2000 series (Chicago "L")
CTA 2141 at Laramie Ave
|Built at||Pullman-Standard Plant, Chicago, Illinois|
|Family name||High Performance|
|Capacity||47 (seated-A car)|
51 (seated-B car)
|Operator(s)||Chicago Transit Authority|
|Car body construction||Aluminum|
|Car length||48 feet (14.63 m)|
|Width||9 feet 4 inches (2.84 m)|
|Height||12 feet (3.66 m)|
|Doors||4 per car|
|Maximum speed||55 miles per hour (89 km/h)|
|Weight||47,400 pounds (21,500 kg)|
|Traction motors||4 GE1250K1 per car|
|Power output||100 horsepower (75 kW) each motor|
|Electric system(s)||600 V DC third rail|
|Current collection method||Contact shoe|
|Track gauge||4 ft 8 1⁄2 in (1,435 mm) standard gauge|
The 2000 series was the first of five series of Chicago "L" cars known as the High-Performance Family. Delivered to the CTA in 1964, they were built as married-pair sets, like the PCC-based 6000 series cars before them. The 2000 series, along with the High-Performance Family in general, were meant as both as a supplement for the 6000 series cars (which were built from discontinued PCC streetcar components) and a replacement for the rapidly aging 4000 series cars dating from the early 20th century. The CTA also needed a train car that would meet more modern demands for train service, such as higher speeds and more comfortable interiors.
The 2000-series' more modern control systems initially prevented them from being used in a train with other system types, until the delivery of the 2200-series and later cars in the High-Performance Family. These cars were the baselines of future CTA cars to come, equipped with a futuristic look and modern technology: they were also extremely reliable, averaging 50,000 miles a year on busy lines such as the Lake-Dan Ryan Line. The cars had a number of modern features for the time, including air conditioning, fluorescent lighting, large windows, and sculptured fiberglass front ends for the car bodies. The car bodies were mainly aluminum. The High-Performance Family of designs would last until 1994 when the 3200 series were built, however even 21st Century CTA cars, such as the 5000 series cars, are close relatives of the High Performance Design cars with improvements for technological advances.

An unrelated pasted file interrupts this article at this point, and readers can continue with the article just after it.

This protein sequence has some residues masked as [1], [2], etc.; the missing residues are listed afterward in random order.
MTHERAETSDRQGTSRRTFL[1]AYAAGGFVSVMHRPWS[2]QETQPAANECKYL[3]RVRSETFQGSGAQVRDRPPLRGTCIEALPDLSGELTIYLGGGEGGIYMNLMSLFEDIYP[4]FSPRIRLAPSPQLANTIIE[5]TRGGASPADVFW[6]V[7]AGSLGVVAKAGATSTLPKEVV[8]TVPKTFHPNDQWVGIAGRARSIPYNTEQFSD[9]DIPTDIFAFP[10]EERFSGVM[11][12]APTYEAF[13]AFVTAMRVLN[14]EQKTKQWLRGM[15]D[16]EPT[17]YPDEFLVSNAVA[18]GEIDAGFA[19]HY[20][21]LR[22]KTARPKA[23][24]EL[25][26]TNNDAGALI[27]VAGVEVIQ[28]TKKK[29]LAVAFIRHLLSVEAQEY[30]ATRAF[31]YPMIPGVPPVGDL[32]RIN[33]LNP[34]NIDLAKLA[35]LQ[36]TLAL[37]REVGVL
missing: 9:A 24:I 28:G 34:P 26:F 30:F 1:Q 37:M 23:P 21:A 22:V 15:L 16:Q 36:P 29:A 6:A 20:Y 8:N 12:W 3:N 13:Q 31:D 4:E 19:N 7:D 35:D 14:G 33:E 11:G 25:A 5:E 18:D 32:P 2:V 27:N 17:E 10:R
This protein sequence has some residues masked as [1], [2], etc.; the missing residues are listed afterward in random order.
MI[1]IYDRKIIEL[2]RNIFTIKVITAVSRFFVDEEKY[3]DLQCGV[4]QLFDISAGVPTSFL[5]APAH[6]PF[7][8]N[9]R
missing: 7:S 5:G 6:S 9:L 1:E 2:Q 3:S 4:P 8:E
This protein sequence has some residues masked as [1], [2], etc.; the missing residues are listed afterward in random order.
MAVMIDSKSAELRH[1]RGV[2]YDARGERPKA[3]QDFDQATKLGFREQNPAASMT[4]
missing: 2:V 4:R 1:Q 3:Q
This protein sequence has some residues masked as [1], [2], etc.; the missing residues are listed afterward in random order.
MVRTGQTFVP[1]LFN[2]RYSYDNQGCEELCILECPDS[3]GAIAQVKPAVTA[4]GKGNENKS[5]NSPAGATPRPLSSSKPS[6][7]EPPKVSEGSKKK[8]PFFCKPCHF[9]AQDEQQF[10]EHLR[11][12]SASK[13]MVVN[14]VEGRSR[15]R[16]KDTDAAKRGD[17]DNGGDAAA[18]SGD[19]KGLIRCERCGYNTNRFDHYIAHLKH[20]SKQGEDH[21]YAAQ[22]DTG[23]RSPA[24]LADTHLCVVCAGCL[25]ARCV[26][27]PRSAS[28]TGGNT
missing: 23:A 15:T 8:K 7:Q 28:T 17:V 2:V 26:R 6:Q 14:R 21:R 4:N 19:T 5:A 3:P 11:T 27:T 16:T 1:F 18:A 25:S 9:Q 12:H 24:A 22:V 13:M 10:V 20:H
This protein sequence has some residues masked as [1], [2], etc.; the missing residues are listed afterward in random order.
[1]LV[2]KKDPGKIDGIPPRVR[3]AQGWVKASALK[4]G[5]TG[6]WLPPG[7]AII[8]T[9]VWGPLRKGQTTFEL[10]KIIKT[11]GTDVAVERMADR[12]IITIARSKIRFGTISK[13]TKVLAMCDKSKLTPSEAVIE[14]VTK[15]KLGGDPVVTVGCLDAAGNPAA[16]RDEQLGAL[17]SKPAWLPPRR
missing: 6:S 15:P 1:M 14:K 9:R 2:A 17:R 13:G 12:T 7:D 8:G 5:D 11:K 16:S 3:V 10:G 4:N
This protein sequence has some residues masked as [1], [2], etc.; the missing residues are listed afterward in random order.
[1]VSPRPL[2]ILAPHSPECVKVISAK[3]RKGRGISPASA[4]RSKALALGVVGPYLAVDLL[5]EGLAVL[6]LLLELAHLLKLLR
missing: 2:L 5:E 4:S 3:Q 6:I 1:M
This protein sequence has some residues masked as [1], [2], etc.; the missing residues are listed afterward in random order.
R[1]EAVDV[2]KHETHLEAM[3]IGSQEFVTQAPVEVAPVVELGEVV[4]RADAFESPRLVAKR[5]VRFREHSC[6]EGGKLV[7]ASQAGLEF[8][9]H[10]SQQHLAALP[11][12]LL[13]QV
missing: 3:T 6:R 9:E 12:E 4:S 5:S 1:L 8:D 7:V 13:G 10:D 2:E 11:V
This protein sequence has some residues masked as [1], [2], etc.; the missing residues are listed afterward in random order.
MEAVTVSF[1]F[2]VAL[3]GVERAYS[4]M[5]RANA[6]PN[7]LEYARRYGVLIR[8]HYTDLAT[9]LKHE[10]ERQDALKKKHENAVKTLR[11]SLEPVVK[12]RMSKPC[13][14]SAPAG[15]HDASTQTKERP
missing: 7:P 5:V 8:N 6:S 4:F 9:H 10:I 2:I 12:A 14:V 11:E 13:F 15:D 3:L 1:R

However, the 2000-series cars would have the shortest service life of all the High-Performance Family cars. Over the decades, the completely new advances presented in the 2000 series cars for the time presented maintenance problems in the future; the aluminum bodies rusted quickly in the Chicago winters, while snow caused motors to short out and brakes to become non-functional (especially after the 1979 blizzard). The 2200 series cars, originally meant as complements to the 2000 series cars, were much more durable on the L's busier lines, while the 2000 trains were moved to the older lines with less frequency. The 2200's construction, with a flat sided stainless steel body, under-car air conditioning units (as opposed to the 2000s interior units), and more capable Budd Pioneer motors all contributed to the much longer lifespan of the 2200 over the 2000; the final blow came when the Green Line was finally closed for renovations, as the 2000 series were not considered capable enough for Red or Blue line service.
The last 2000-series cars were scrapped after their final service on the Green Line on December 17, 1993, ending with a total lifespan of 29 years. Two pairs of cars were preserved; pair 2153-2154 is preserved at the Illinois Railway Museum in Union, Illinois, and pair 2007-2008 (renumbered to 1892-1992), which was used for the CTA's historic celebrations, remain stored at the Skokie Shops.
- "2000-series Cars". Chicago-L.org. Retrieved 2010-05-01.